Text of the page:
Starting with Errai 2.1, Errai implements a subset of JPA 2.0. With Errai JPA, you can store and retrieve entity objects on the client side, in the browser's local storage. This allows the reuse of JPA-related code (both entity class definitions and procedural logic that uses the EntityManager) between client and server.
Errai JPA implements the following subset of JPA 2.0:
- Annotation-based configuration
- Entity Types with
- Identifiers of any numeric type (int, long, short, etc.)
- Generated identifiers
- Regular attributes of any JPA Basic type (Java primitive types, boxed primitives, enums, BigInteger, BigDecimal, String, Date, Time, and Timestamp)
- Singular and Plural (collection-valued) attributes of other entity types
- All association types (one-to-one, one-to-many, many-to-one, many-to-many)
- All association cascade rules (ALL, PERSIST, MERGE, REMOVE, REFRESH, DETACH)
- Circular and self references work properly
- Polymorphic queries and collections (queries for a base entity type can result in instances of its subtypes)
- Property access by field or get/set methods
- Identifiers of any numeric type (int, long, short, etc.)
- Named, typed JPQL queries that select exactly one entity type
- With cascading fetch of related entities
- With or without WHERE clause
- All boolean, arithmetic, and string operators supported
- All String manipulation functions supported
- With or without ORDER BY clause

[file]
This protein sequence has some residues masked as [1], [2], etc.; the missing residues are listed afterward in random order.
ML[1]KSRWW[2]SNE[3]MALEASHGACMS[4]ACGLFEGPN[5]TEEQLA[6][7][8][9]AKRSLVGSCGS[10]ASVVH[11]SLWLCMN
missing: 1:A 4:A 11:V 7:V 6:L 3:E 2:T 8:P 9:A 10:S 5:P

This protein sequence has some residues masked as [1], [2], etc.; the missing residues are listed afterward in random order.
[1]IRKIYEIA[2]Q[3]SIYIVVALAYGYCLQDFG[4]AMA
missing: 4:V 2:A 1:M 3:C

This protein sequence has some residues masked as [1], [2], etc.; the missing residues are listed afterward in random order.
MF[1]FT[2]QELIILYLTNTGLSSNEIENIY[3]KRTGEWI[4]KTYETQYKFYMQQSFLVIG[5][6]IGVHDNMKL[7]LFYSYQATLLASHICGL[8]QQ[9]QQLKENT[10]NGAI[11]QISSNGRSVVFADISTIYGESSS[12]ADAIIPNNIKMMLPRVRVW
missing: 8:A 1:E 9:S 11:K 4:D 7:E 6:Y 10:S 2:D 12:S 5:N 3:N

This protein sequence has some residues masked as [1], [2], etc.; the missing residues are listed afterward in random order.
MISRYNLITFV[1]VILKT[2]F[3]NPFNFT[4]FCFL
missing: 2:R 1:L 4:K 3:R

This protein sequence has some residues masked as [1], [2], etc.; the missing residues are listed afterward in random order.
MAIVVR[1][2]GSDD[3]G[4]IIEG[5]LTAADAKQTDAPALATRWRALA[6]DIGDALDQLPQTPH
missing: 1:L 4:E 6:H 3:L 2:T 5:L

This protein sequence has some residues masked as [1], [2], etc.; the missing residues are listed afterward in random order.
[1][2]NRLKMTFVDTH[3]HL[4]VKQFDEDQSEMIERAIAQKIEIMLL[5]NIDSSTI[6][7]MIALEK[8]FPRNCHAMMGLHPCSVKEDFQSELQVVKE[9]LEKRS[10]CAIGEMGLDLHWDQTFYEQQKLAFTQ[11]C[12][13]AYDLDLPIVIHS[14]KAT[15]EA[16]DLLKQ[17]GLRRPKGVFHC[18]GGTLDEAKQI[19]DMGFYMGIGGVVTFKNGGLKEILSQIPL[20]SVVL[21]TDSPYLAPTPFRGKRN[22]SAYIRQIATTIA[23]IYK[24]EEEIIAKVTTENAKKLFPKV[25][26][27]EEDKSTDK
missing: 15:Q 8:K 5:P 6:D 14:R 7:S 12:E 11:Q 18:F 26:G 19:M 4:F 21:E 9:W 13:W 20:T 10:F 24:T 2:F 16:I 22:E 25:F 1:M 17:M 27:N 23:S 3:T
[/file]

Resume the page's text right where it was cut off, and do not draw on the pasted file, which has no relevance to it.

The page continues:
- Lifecycle events and entity lifecycle listeners
- Much of the Metamodel API (Metamodel, EntityType, SingularAttribute, PluralAttribute, etc.)
|It's all client-side|
Errai JPA is a declarative, typesafe interface to the web browser's localStorage object. As such it is a client-side implementation of JPA. Objects are stored and fetched from the browser's local storage, not from the JPA provider on the server side.
To use Errai JPA, you must include it on the compile-time classpath. If you are using Maven for your build, add this dependency:
If you are not using Maven for dependency management, add errai-jpa-client-version.jar, Hibernate 4.1.1, and Google Guava for GWT 12.0 to your compile-time classpath.
Once you have Errai JPA on your classpath, ensure your application inherits the GWT module as well. Add this line to your application's *.gwt.xml file:
Errai ignores META-INF/persistence.xml for purposes of client-side JPA. Instead, Errai scans all Java packages that are part of your GWT modules for classes annotated with @Entity. This allows you the freedom of defining a persistence.xml that includes both shared entity classes that you use on the client and the server, plus server-only entities that are defined in a server-only package.
Classes whose instances can be stored and retrieved by JPA are called entities. To declare a class as a JPA entity, annotate it with @Entity.
JPA requires that entity classes conform to a set of rules. These are:
- The class must have an ID attribute
- The class must have a public or protected constructor that takes no arguments
- The class must be public and nonfinal
- No methods or persistent fields of the class may be final
- The class must be a top-level type (not a nested or inner class)
Here is an example of a valid entity class with an ID attribute (id) and a String-valued persistent attribute (name):
The state of fields and JavaBeans properties of entities are generally persisted with the entity instance. These persistent things are called attributes.
JPA Attributes are subdivided into two main types: singular and plural. Singular attributes are scalar types like Integer or String. Plural attributes are collection values, such as List<Integer> or Set<String>.
The values of singular attributes (and the elements of plural attributes) can be of any application-defined entity type or a JPA Basic type. The JPA basic types are all of the Java primitive types, all boxed primitives, enums, BigInteger, BigDecimal, String, Date (java.util.Date or java.sql.Date), Time, and Timestamp.